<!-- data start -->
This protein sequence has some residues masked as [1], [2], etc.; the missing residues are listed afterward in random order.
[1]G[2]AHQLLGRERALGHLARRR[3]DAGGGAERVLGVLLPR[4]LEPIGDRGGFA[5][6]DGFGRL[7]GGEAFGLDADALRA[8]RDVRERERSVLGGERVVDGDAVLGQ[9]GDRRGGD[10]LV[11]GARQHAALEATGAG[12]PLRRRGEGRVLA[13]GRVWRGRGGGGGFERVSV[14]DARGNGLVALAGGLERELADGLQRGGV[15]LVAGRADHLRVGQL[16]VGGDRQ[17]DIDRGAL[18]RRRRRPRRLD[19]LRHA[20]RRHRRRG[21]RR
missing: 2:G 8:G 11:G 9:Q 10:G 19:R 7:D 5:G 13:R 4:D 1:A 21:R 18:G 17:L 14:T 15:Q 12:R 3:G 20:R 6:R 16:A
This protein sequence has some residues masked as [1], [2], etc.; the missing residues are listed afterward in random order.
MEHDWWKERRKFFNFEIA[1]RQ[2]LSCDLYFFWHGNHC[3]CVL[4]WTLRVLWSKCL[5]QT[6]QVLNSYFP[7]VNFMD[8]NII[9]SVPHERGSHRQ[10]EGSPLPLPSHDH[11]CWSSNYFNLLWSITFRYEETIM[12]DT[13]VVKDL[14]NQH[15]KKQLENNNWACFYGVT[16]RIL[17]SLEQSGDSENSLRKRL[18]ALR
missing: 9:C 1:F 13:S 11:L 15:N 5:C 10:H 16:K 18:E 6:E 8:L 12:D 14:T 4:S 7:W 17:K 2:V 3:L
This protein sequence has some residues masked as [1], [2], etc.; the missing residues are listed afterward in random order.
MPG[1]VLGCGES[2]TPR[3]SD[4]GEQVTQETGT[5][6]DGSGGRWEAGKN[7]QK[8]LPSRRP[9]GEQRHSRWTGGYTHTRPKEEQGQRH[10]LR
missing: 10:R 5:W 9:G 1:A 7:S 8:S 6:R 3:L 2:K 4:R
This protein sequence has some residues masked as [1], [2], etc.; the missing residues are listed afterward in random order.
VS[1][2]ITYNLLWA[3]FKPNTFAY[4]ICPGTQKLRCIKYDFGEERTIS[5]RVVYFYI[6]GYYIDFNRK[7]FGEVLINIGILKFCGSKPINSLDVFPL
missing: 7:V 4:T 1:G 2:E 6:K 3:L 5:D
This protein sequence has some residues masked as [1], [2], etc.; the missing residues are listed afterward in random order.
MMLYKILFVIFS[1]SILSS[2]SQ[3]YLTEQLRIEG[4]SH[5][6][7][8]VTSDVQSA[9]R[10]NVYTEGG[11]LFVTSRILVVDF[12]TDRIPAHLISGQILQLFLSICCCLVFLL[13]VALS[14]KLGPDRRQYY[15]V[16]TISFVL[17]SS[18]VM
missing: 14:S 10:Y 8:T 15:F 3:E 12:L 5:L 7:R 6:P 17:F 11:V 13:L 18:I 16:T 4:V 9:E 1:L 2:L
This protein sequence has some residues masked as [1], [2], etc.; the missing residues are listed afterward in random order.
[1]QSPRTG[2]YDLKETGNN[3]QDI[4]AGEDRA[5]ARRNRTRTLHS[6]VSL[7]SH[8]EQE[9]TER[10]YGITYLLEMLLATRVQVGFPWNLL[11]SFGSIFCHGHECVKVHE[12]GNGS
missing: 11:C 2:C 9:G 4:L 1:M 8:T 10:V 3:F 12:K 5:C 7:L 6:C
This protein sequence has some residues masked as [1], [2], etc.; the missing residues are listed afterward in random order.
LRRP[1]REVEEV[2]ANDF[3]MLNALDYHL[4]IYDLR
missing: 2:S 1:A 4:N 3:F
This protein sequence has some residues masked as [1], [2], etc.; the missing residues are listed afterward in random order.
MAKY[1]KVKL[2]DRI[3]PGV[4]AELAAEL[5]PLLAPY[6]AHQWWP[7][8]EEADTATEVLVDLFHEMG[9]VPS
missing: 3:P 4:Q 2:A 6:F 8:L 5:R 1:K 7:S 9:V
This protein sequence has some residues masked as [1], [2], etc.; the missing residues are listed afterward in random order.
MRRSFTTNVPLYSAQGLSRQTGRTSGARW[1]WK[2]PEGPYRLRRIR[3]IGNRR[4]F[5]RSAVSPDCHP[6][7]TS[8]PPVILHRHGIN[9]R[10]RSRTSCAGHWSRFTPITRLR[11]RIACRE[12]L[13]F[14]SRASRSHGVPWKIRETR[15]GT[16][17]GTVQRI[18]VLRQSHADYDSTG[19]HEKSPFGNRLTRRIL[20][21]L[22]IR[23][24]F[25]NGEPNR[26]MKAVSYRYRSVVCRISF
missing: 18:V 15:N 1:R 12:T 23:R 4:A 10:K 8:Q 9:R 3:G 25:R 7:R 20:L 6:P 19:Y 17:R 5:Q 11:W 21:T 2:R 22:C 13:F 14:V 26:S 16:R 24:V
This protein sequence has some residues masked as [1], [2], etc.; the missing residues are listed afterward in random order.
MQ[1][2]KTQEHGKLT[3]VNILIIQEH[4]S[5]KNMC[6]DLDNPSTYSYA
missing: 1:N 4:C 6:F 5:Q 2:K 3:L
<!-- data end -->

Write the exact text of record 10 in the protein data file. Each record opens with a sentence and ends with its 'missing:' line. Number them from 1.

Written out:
This protein sequence has some residues masked as [1], [2], etc.; the missing residues are listed afterward in random order.
MQ[1][2]KTQEHGKLT[3]VNILIIQEH[4]S[5]KNMC[6]DLDNPSTYSYA
missing: 1:N 4:C 6:F 5:Q 2:K 3:L